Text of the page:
In practice, though, the fractious nature of Brazilian politics -- there are 10 parties in her coalition -- will challenge Rousseff's relatively unproven skills as a dealmaker. She will also face an emboldened opposition PSDB party, which despite Serra's apparent defeat is already vowing to be tougher on her than they were on Lula.

"We cannot let the executive (branch) impose everything, as if this were a monarchy," said Aecio Neves, a senator-elect from Minas Gerais and the likely new leader of the opposition.

Still, the focus for now is on Rousseff and how she plans to continue Brazil's recent run of prosperity.

"The country has never been as good as it is now," said Milton Carneiro, an engineer who voted for Rousseff at a school in Brasilia. "I hope things will continue this way."

(Additional reporting by Eduardo Simoes and Peter Murphy; Editing by Todd Benson and Kieran Murray)

Dilma Rousseff Wins Brazil Election

Rousseff wins Brazil election

Ruling party candidate has defeated rival Jose Serra in vote and will become Brazil's first female president

Last Modified: 01 Nov 2010 00:40 GMT

Dilma Rouseff's campaign was heavily centred on her close links to incumbent Luiz Inacio Lula da Silva

Dilma Rousseff has won Brazil's presidential election and will become the first woman to lead the Latin American economic powerhouse.

Rousseff was declared winner of Sunday's poll by more than 10 percentage points, beating rival Jose Serra with 55.5 per cent of valid votes cast to his 44.5 per cent.

The 62 year-old former guerilla leader will be sworn in as the country's president on January 1 after running a campaign that highlighted her links to outgoing president Luiz Inacio Lula da Silva.

Rousseff vowed on Sunday to eradicate poverty affecting 20 million people in her nation, in her first pledge as president-elect.

"I reiterate my fundamental promise: the eradication of poverty," the leftwinger said in her victory speech in Brasilia. "We must not rest while there are Brazilians going hungry."

"Eradicating extreme poverty is my goal. But I humbly ask for the support of all who can help the country bridge the gap dividing us and make us a developed nation."

Silva used his 80 per cent approval ratings to campaign for Rousseff, his former chief of staff and political protege.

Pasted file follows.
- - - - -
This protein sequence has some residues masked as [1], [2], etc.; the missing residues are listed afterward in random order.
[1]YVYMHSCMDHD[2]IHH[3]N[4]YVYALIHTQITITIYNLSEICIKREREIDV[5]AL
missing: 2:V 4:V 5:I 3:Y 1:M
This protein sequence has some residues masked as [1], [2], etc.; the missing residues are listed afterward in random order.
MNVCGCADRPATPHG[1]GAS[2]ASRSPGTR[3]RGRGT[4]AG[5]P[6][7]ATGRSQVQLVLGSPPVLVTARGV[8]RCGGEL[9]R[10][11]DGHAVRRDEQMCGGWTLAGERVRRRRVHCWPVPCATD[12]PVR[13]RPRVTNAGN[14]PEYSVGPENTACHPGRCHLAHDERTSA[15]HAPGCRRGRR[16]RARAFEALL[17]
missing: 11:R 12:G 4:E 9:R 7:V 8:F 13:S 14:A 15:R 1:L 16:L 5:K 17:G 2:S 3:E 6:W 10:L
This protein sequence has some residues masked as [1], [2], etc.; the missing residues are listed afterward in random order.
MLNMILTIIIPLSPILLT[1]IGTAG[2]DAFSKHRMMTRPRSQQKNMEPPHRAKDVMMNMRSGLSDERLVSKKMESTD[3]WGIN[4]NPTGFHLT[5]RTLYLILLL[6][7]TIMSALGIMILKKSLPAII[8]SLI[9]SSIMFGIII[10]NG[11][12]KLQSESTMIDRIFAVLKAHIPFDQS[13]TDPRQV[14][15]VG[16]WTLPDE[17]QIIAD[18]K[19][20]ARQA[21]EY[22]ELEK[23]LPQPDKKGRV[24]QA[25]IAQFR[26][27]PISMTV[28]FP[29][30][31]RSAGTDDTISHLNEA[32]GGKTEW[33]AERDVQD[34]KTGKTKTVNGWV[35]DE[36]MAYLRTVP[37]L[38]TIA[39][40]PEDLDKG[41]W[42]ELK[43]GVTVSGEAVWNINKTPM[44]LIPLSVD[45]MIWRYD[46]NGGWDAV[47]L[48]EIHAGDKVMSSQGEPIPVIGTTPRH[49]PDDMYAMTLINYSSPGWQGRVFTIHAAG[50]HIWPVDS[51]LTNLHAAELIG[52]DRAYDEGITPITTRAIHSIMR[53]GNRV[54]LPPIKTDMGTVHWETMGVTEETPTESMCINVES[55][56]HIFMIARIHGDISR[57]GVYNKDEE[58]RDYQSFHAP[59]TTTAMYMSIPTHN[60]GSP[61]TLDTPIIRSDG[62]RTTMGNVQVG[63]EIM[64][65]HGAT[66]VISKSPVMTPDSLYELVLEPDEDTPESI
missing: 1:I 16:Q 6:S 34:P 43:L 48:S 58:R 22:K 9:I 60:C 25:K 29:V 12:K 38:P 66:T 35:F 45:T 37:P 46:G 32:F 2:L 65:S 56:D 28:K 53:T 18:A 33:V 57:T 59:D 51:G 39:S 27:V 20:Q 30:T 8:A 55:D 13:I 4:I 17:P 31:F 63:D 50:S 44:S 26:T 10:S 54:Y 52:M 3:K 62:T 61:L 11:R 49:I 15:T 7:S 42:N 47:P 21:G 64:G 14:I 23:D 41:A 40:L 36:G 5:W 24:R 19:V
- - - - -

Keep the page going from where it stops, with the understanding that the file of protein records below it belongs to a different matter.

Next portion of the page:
Rousseff will take power in a nation on rise, a country that will host the 2014 World Cup and that is expected to be the globe's fifth-largest economy by the time it hosts the 2016 Summer Olympics.

"Her government will focus primarily on solving Brazil's bottlenecks," Fernando Pimentel, a close adviser to her campaign, said in a recent interview.

Competant technocrat

Rousseff never has held elected office and lacks the charisma that transformed Silva from a one-time shoeshine boy into one of the globe's most popular leaders.

In the 1960s she fought against the military dictatorship ruling Brazil in the 1960s, spending time in prison before studying economics and making a name for herself as a compentant technocrat.

She held a range of mid-level government posts before Silva made her his energy minister, chief of staff, and then named her as his political successor.

Silva has served two four-year terms and is barred by Brazil's constitution from running for a third. He has batted down chatter in Brazil's press that he is setting himself up for a new run at the presidency in 2014, which would be legally allowed.

That does not mean many voters don't want him to stay. "If Lula ran for president 10 times, I would vote for him 10 times," said Marisa Santos, a 43-year-old selling her homemade jewelry on a Sao Paulo street.

Rousseff's victory was not as straightforward as many predicted.

In the first round of the presidential election on October 3, Rousseff got 46.9 per cent of the votes, falling just short of the majority needed to avoid a runoff. Serra finished second with 32.6 per cent.

Marina Silva, a former environment minister and no relation to the president, took 20 million votes, leaving Rousseff and Serra to scramble for her supporters during the second round

About 135 million voters were obliged to cast ballots on Sunday. Under Brazilian law, voting is mandatory for citizens between the ages of 18 and 70.

Source: Al Jazeera and agencies

Iran Not Ready to Talk on Nuclear Program

Iran not ready to talk on nuclear


TEHRAN-- Iran will not discuss its nuclear programme at talks with global powers, an adviser to President Mahmoud Ahmadinejad said yesterday, adding fresh doubt to the chances of a negotiated end to its stand-off with the West.

Iran said last Friday it was ready to resume talks which stalled more than a year ago and led to tightened sanctions against the Islamic Republic which many countries fear is seeking nuclear weapons, something it denies.

Both sides have said the talks could happen after Nov. 10, but Ali Akbar Javanfekr, a media adviser to the president, said they would not cover the nuclear issue — the one subject the other countries want to address.

"We will not be talking with the Western party about the nuclear energy issue in this round of the negotiations," Javanfekr said, according to the semi-official Fars news agency.

The P5+1 group — the permanent members of the UN Security Council: Britain, China, France, Russia and the United States, plus Germany — want Iran to suspend uranium enrichment which can have both civilian and military uses, in exchange for trade and diplomatic benefits on offer since 2006.